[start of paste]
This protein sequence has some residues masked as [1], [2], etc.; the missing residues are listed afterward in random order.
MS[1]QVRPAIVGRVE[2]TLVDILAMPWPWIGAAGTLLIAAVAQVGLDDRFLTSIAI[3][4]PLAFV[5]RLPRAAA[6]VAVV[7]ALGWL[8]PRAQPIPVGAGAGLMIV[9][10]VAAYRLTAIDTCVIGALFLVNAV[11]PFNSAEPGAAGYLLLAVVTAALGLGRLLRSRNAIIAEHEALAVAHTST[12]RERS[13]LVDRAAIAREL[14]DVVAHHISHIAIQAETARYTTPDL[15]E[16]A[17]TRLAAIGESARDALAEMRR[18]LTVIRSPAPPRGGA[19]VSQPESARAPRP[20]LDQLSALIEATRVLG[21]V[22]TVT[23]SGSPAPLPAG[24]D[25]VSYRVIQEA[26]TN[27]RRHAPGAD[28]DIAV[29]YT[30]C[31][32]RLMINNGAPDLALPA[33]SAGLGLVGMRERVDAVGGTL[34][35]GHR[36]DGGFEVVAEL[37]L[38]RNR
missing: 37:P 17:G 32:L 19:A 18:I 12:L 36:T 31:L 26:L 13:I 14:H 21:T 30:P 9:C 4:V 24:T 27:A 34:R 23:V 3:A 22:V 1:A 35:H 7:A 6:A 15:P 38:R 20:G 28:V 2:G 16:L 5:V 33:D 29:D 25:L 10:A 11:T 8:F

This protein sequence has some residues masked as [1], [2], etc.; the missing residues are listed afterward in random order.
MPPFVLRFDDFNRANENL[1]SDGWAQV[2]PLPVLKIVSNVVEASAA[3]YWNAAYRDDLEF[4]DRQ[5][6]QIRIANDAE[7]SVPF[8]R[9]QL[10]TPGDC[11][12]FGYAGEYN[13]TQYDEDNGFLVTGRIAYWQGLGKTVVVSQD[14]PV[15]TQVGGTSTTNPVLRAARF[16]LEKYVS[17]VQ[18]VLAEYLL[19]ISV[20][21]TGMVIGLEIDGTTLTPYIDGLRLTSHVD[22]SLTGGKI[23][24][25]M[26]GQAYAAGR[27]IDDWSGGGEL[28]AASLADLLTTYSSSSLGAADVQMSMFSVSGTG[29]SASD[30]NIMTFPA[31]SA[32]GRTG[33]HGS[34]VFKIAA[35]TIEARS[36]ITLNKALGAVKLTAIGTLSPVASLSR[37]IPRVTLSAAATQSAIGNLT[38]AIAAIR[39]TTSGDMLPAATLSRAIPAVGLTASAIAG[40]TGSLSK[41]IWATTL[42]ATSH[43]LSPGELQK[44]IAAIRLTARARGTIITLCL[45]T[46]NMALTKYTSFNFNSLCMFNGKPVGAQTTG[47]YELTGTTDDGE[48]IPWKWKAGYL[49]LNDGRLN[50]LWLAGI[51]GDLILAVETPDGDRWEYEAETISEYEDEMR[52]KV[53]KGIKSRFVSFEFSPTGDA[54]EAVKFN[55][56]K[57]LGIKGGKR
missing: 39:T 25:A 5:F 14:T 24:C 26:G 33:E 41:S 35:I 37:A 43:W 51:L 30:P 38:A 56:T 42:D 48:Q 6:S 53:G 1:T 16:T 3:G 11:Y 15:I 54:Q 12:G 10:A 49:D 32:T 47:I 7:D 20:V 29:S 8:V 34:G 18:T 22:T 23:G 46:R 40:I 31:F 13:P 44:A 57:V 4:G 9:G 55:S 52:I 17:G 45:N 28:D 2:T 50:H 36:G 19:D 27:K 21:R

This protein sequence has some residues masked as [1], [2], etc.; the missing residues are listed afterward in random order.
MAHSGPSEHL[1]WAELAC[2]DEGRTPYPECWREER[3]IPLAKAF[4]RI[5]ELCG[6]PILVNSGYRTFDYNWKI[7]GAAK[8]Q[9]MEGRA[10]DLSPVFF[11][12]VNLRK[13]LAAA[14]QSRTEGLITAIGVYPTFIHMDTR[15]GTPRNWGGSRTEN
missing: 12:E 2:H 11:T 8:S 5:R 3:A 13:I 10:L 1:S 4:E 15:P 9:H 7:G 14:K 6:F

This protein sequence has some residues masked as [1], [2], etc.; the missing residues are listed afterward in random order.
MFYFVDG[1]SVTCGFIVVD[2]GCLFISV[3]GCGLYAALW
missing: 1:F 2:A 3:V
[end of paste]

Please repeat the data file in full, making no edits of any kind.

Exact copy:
This protein sequence has some residues masked as [1], [2], etc.; the missing residues are listed afterward in random order.
MS[1]QVRPAIVGRVE[2]TLVDILAMPWPWIGAAGTLLIAAVAQVGLDDRFLTSIAI[3][4]PLAFV[5]RLPRAAA[6]VAVV[7]ALGWL[8]PRAQPIPVGAGAGLMIV[9][10]VAAYRLTAIDTCVIGALFLVNAV[11]PFNSAEPGAAGYLLLAVVTAALGLGRLLRSRNAIIAEHEALAVAHTST[12]RERS[13]LVDRAAIAREL[14]DVVAHHISHIAIQAETARYTTPDL[15]E[16]A[17]TRLAAIGESARDALAEMRR[18]LTVIRSPAPPRGGA[19]VSQPESARAPRP[20]LDQLSALIEATRVLG[21]V[22]TVT[23]SGSPAPLPAG[24]D[25]VSYRVIQEA[26]TN[27]RRHAPGAD[28]DIAV[29]YT[30]C[31][32]RLMINNGAPDLALPA[33]SAGLGLVGMRERVDAVGGTL[34][35]GHR[36]DGGFEVVAEL[37]L[38]RNR
missing: 37:P 17:G 32:L 19:A 18:I 12:L 36:T 31:L 26:L 13:I 14:H 21:T 30:P 9:C 4:V 24:T 27:A 34:R 23:V 3:A 22:V 1:A 35:H 7:A 6:A 15:P 38:R 20:G 28:V 2:G 16:L 5:V 33:D 29:D 25:L 10:A 11:T 8:F

This protein sequence has some residues masked as [1], [2], etc.; the missing residues are listed afterward in random order.
MPPFVLRFDDFNRANENL[1]SDGWAQV[2]PLPVLKIVSNVVEASAA[3]YWNAAYRDDLEF[4]DRQ[5][6]QIRIANDAE[7]SVPF[8]R[9]QL[10]TPGDC[11][12]FGYAGEYN[13]TQYDEDNGFLVTGRIAYWQGLGKTVVVSQD[14]PV[15]TQVGGTSTTNPVLRAARF[16]LEKYVS[17]VQ[18]VLAEYLL[19]ISV[20][21]TGMVIGLEIDGTTLTPYIDGLRLTSHVD[22]SLTGGKI[23][24][25]M[26]GQAYAAGR[27]IDDWSGGGEL[28]AASLADLLTTYSSSSLGAADVQMSMFSVSGTG[29]SASD[30]NIMTFPA[31]SA[32]GRTG[33]HGS[34]VFKIAA[35]TIEARS[36]ITLNKALGAVKLTAIGTLSPVASLSR[37]IPRVTLSAAATQSAIGNLT[38]AIAAIR[39]TTSGDMLPAATLSRAIPAVGLTASAIAG[40]TGSLSK[41]IWATTL[42]ATSH[43]LSPGELQK[44]IAAIRLTARARGTIITLCL[45]T[46]NMALTKYTSFNFNSLCMFNGKPVGAQTTG[47]YELTGTTDDGE[48]IPWKWKAGYL[49]LNDGRLN[50]LWLAGI[51]GDLILAVETPDGDRWEYEAETISEYEDEMR[52]KV[53]KGIKSRFVSFEFSPTGDA[54]EAVKFN[55][56]K[57]LGIKGGKR
missing: 39:T 25:A 5:F 14:T 24:C 26:G 33:E 41:S 35:I 37:A 43:W 51:L 30:P 38:A 56:T 42:D 48:Q 6:S 53:G 1:T 16:T 3:G 11:Y 15:I 54:Q 12:G 10:A 49:D 32:T 47:I 7:D 20:V 29:S 8:V 34:G 18:T 22:T 23:G 46:R 40:I 31:F 13:P 44:A 57:V 4:G 9:G 55:S 52:I 17:G 45:N 28:D 2:T 50:H 36:G 19:D 27:K 21:R

This protein sequence has some residues masked as [1], [2], etc.; the missing residues are listed afterward in random order.
MAHSGPSEHL[1]WAELAC[2]DEGRTPYPECWREER[3]IPLAKAF[4]RI[5]ELCG[6]PILVNSGYRTFDYNWKI[7]GAAK[8]Q[9]MEGRA[10]DLSPVFF[11][12]VNLRK[13]LAAA[14]QSRTEGLITAIGVYPTFIHMDTR[15]GTPRNWGGSRTEN
missing: 12:E 2:H 11:T 8:S 5:R 3:A 13:I 10:L 1:S 4:E 15:P 9:H 7:G 14:K 6:F

This protein sequence has some residues masked as [1], [2], etc.; the missing residues are listed afterward in random order.
MFYFVDG[1]SVTCGFIVVD[2]GCLFISV[3]GCGLYAALW
missing: 1:F 2:A 3:V